05 May, 2010 (Last Edited: 15 April, 2012)

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    lauermar
    United States United States

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    La Petite Robe Noire (original) by Guerlain

    I concur with both of the excellent reviews before mine, except for the claim that that the Guerlinade base never asserts itself. I disagree. It appears shortly after I spray it on, and it is the reason why I like Guerlain fragrances in general. LPRN is not understated, so the fragrance isn't aptly named. But I enjoy bold statement fragrances from the 80s, and this one has the same appeal for me. I never wear it to work, and wear it sparingly when I do apply it. Weak fragrances like Lola have become the norm today due to the loud protests of the allergy crowd. For the record, I have allergies and migraines too but I don't impose my illnesses on others' choices.

    06 May, 2010

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    Caltha
    Sweden Sweden

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    Rahät Loukoum by Serge Lutens Les Salons du Palais Royal Shiseido

    Extremely sweet gourmand: cherry liqueur, bitter almonds, marzipan and vanilla. I enjoy the cherry note and I don't mind that it's strong and sweet and boozy, but it also has a sharp, plasticky quality that makes it smell really cheap and that seems to make me sneeze as well. Actually, the plasticky quality captures the tasteless jelly that is Turkish Delight pretty well, though the choice of gourmand notes does not really reflect the bland rose water, orange blossom and pistaschio aromas of the candy.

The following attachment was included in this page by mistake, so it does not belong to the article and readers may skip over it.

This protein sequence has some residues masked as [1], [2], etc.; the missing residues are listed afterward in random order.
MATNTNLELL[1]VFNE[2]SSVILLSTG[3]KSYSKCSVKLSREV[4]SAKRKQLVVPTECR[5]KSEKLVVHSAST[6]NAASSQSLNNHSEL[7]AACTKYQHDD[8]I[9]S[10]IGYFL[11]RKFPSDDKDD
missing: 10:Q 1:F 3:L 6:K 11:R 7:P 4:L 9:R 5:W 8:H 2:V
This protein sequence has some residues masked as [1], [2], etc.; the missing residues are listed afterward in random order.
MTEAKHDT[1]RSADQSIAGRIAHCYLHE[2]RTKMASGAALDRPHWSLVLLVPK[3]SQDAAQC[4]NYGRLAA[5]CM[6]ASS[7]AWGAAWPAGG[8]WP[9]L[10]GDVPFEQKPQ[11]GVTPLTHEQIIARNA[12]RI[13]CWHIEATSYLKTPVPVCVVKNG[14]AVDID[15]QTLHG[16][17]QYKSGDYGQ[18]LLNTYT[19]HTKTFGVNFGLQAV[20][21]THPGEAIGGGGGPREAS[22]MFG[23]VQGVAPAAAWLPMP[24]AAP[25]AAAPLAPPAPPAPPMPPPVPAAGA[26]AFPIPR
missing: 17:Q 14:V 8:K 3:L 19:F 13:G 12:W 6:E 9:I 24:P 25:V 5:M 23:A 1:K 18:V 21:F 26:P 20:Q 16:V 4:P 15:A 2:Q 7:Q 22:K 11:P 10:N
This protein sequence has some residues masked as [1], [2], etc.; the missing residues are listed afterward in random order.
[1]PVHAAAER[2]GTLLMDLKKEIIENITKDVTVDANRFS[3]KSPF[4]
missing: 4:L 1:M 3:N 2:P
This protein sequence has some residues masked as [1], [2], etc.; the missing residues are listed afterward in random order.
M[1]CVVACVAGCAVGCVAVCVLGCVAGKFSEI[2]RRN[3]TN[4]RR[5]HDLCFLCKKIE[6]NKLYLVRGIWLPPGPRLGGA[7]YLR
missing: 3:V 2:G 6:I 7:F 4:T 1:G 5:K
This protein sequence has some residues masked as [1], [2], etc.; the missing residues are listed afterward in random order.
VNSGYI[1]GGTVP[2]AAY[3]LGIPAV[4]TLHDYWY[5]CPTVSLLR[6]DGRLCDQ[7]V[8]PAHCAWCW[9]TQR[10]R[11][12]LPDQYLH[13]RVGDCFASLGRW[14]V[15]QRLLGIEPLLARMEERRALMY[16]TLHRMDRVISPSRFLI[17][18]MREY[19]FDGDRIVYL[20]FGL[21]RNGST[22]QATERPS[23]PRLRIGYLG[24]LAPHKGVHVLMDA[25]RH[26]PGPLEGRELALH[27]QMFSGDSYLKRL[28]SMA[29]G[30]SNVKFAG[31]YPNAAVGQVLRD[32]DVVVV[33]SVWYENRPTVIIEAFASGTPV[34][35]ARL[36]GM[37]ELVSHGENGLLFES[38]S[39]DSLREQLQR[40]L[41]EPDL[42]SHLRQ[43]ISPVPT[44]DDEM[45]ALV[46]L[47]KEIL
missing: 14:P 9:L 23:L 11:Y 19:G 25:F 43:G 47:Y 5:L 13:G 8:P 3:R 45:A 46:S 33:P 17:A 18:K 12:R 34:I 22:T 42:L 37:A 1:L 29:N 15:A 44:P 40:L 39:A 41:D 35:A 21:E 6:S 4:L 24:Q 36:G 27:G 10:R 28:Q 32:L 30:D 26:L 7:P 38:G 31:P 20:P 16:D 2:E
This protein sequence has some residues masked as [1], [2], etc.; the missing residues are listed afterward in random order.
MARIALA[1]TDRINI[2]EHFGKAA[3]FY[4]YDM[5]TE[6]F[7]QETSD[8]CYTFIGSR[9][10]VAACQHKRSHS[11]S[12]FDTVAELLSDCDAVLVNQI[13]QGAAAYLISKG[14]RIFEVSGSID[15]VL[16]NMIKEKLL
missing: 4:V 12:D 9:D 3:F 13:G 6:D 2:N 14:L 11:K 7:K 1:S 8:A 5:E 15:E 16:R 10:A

06 May, 2010

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    Caltha
    Sweden Sweden

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    Mandarine Mandarin by Serge Lutens Les Salons du Palais Royal Shiseido

    A citrus-centred fragrance which instead of going in the fresh, light, green cologne direction surrounds the citrus with spicy and woody notes. It's not rich as one might expect from a Lutens oriental, and not gourmandy in a sweet way. Instead it's flat, thin, dry, even cool. The spices don't drown out the citrus as they might easily do, though inevitably they dominate more and more as the fleeting citrus note fades. I agree with robyogi that there seems to be immortelle (a note I'm not very fond of) in here, though the dry and aromatic aspect might also come from the smoked tea note I suppose. Unfortunately, the mandarine note taking centre stage does not smell lovely, tart and juicy like fresh mandarine at all, but sharp and synthetic, reminding me of fruity schampoo.

    06 May, 2010

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    Caltha
    Sweden Sweden

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    Fourreau Noir by Serge Lutens Les Salons du Palais Royal Shiseido

    I'm a bit surprised the name suggests this is a feminine fragrance. I suppose that's what's original about it, because upon first application I think it smells like a generic 21th century masculine fragrance: cool, clean and abstract with some sweetness and notes of licorice/anise, woods and nondescript florals, possibly iris. Then it turns drier, dustier, smokier and morphs into a very close relative of Gris Clair, only inferior. Gris Clair pour femme? It's the exact same combination of lavender, tonka and smoke, only muted by that "generic 21th century masculine" feeling. It's a bit sweeter, more syrupy, too I think but that doesn't detract from the "generic masculine" as they tend to be pretty sweet nowadays. I love Gris Clair and that bias makes me like Fourreau Noir as well, but I really don't see the point of such a similar scent in the same line.

    06 May, 2010

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    Sugandaraja
    Canada Canada

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    Fleurs d'Oranger by Serge Lutens Les Salons du Palais Royal Shiseido